Dean Peterson was about to wrestle for his second straight state championship and 77th consecutive high school victory in front of thousands of spectators at Atlantic City’s Boardwalk Convention Hall.

For a moment, however, his thoughts were not on the crowd, not on his record, not on his opponent.

They were on God.

As he has done before every match in his life since age 4, Peterson knelt and prayed.

The St. John Vianney junior then went out and took a 1-0 decision over Brick Memorial’s Vincent Santaniello March 7 in the 120-pound finals of the NJSIAA State Wrestling Championships. That capped a 42-0 season for Peterson. Coupled with last year’s 35-0 mark, he is 77-0 in the past two years, with his last loss coming as a freshman in the 2018 state finals.

He has used that loss to fuel him ever since.

“It’s almost like refocusing my goals,” Peterson said, explaining that as a freshman, he had his sights on being a four-time champion. After that loss, “I was like, ‘OK, now you can only be a three-time champ.’ You just have to reset your goals and get back there.”

Throughout that journey, before each of the next 77 matches, he publicly displayed his love of God.

“That’s a tradition I’ve had since I started wrestling,” said Peterson, who attends St. Mary Parish in his hometown of Barnegat. “I say a prayer before I go out and wrestle every match. I thank him, and he gives me strength.”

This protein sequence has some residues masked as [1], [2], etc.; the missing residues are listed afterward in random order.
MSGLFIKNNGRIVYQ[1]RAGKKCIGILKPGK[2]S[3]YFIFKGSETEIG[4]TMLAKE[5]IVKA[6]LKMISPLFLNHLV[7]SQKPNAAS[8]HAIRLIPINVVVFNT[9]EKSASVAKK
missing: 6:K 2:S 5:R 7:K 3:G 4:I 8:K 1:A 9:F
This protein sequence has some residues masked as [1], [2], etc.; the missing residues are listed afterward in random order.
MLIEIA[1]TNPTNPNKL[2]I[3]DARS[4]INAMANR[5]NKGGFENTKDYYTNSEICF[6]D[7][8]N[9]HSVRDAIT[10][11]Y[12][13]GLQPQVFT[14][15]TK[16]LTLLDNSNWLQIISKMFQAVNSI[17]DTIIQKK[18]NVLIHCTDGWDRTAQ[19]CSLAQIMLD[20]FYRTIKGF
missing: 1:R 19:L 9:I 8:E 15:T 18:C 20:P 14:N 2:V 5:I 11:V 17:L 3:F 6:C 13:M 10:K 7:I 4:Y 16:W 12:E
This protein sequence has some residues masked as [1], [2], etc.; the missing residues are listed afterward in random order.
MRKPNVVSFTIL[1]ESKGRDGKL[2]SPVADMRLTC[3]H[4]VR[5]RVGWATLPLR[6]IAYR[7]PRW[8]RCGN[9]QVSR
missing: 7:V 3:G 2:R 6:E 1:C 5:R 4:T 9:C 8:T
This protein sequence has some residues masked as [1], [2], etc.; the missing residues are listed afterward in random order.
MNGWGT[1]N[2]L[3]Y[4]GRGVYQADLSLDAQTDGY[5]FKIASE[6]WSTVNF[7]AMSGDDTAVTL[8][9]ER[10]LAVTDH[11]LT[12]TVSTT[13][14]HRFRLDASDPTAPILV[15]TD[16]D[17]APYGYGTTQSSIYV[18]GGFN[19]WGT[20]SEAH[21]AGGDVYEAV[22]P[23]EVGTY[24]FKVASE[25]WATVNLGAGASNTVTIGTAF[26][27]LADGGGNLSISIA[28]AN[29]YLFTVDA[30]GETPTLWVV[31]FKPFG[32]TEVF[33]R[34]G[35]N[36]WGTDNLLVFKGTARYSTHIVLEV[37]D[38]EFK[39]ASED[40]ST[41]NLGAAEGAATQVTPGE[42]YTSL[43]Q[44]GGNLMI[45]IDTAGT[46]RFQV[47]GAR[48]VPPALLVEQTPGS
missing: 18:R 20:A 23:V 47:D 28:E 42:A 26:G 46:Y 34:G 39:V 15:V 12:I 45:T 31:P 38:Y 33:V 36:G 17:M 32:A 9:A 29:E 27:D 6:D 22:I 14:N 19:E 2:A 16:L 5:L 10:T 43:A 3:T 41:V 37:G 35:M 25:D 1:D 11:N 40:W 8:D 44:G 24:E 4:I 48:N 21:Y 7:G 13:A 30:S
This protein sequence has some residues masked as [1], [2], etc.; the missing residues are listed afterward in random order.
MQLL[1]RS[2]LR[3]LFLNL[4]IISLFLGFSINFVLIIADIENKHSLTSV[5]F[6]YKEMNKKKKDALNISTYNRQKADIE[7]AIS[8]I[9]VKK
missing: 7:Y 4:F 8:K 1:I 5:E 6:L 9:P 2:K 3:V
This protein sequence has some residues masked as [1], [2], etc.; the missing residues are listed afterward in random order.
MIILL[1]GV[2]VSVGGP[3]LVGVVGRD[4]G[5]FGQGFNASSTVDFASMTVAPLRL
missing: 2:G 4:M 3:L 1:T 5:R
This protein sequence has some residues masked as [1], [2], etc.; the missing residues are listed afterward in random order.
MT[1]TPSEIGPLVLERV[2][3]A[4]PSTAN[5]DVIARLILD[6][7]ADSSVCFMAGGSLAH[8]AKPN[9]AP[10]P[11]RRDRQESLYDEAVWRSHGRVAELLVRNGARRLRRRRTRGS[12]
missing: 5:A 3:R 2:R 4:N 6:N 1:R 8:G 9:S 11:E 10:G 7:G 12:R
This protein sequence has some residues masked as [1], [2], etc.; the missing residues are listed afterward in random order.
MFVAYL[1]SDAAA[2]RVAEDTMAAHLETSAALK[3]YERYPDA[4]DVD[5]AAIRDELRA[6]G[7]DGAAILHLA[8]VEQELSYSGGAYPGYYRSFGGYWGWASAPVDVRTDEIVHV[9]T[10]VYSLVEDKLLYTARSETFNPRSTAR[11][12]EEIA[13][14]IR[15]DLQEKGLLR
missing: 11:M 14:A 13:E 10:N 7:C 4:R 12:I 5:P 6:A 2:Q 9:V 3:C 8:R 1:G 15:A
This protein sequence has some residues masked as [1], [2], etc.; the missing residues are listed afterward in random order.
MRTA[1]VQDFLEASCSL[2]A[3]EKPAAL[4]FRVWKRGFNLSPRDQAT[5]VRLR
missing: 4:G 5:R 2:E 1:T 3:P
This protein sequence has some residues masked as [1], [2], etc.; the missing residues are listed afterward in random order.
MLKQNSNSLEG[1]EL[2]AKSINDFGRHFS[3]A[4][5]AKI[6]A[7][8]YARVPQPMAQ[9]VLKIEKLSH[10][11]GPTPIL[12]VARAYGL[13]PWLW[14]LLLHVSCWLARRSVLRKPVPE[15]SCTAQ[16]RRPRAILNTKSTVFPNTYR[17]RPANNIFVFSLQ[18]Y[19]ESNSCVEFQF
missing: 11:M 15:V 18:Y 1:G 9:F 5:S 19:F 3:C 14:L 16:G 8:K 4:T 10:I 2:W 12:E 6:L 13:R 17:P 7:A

Once the prayer is finished, a calm comes over the wrestler that suddenly makes everything manageable.

“It’s almost like it takes the nerves away,” Peterson said. “You have all this pressure, and then you say a prayer and it’s all gone.”

Peterson said he has no reservations about his public display of faith, particularly around large crowds.

“I’ve never even thought about it like that,” he said. “I’ve never been embarrassed to show my religion.”

Peterson shows more than that on the mat, as indicated by his remarkable record that includes just two losses over three years. He was utterly dominant at the state meet, not allowing a point to any of his five opponents. He won by scores of 15-0, 8-0, 7-0, 3-0 and 1-0.

Peterson wrestled with a broken hand in the 2019 finals, but he had no such problems this year.

“I had some injuries during the season that I had to recover from, but nothing during the state tournament,” he said. “No drama, no injuries.”

After states, Peterson took a week off before getting back into training. He is now focusing on Freestyle and Greco in order to tryout for the Cadet World Team, which will represent the United States in Europe this summer.  

Between his studies and his grappling, Peterson enjoys taking time out to read the Bible.

“I like reading it,” he said. “I feel like the more I read it, the better life is. If you can follow what’s in the Bible, you’ll live a better life.”